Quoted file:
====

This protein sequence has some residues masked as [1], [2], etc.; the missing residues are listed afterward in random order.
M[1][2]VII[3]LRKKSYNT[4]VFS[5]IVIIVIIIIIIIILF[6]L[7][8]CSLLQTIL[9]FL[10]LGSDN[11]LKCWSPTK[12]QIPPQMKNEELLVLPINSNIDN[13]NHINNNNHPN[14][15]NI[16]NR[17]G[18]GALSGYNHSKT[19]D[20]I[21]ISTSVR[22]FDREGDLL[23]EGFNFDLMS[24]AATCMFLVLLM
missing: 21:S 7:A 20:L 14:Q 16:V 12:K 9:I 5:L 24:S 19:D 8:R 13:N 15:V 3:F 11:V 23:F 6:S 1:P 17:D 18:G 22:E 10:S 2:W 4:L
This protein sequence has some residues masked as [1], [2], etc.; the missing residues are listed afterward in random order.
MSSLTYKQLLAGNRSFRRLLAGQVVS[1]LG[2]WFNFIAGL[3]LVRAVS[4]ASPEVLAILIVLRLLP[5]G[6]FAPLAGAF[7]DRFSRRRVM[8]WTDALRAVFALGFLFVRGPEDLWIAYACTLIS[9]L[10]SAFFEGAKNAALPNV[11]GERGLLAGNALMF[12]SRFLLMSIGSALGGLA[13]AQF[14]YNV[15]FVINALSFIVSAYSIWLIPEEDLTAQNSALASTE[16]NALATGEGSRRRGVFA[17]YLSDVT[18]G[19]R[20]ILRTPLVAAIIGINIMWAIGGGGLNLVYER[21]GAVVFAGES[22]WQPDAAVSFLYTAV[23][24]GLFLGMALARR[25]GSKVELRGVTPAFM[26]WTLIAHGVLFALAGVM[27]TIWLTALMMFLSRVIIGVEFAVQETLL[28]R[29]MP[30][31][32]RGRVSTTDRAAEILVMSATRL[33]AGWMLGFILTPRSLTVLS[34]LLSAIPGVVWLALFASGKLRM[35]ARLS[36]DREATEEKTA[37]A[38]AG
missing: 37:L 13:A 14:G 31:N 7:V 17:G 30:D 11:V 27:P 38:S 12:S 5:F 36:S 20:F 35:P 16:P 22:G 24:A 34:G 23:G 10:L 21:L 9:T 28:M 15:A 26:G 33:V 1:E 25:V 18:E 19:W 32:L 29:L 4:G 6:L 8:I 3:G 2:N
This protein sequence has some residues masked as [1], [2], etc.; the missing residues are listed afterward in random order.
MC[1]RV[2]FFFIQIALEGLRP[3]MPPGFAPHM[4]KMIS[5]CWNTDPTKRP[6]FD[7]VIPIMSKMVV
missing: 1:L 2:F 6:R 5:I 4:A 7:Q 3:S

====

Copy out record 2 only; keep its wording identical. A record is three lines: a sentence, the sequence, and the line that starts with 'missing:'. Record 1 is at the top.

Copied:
This protein sequence has some residues masked as [1], [2], etc.; the missing residues are listed afterward in random order.
MSSLTYKQLLAGNRSFRRLLAGQVVS[1]LG[2]WFNFIAGL[3]LVRAVS[4]ASPEVLAILIVLRLLP[5]G[6]FAPLAGAF[7]DRFSRRRVM[8]WTDALRAVFALGFLFVRGPEDLWIAYACTLIS[9]L[10]SAFFEGAKNAALPNV[11]GERGLLAGNALMF[12]SRFLLMSIGSALGGLA[13]AQF[14]YNV[15]FVINALSFIVSAYSIWLIPEEDLTAQNSALASTE[16]NALATGEGSRRRGVFA[17]YLSDVT[18]G[19]R[20]ILRTPLVAAIIGINIMWAIGGGGLNLVYER[21]GAVVFAGES[22]WQPDAAVSFLYTAV[23][24]GLFLGMALARR[25]GSKVELRGVTPAFM[26]WTLIAHGVLFALAGVM[27]TIWLTALMMFLSRVIIGVEFAVQETLL[28]R[29]MP[30][31][32]RGRVSTTDRAAEILVMSATRL[33]AGWMLGFILTPRSLTVLS[34]LLSAIPGVVWLALFASGKLRM[35]ARLS[36]DREATEEKTA[37]A[38]AG
missing: 37:L 13:A 14:G 31:N 7:V 17:G 30:D 11:V 27:P 38:S 12:S 5:F 36:S 20:F 35:P 16:P 22:G 24:A 34:G 23:G 10:L 21:L 9:T 28:M 15:A 26:G 33:V 1:E 25:V 18:E 19:W 32:L 29:L 4:G 6:L 8:I 3:G 2:N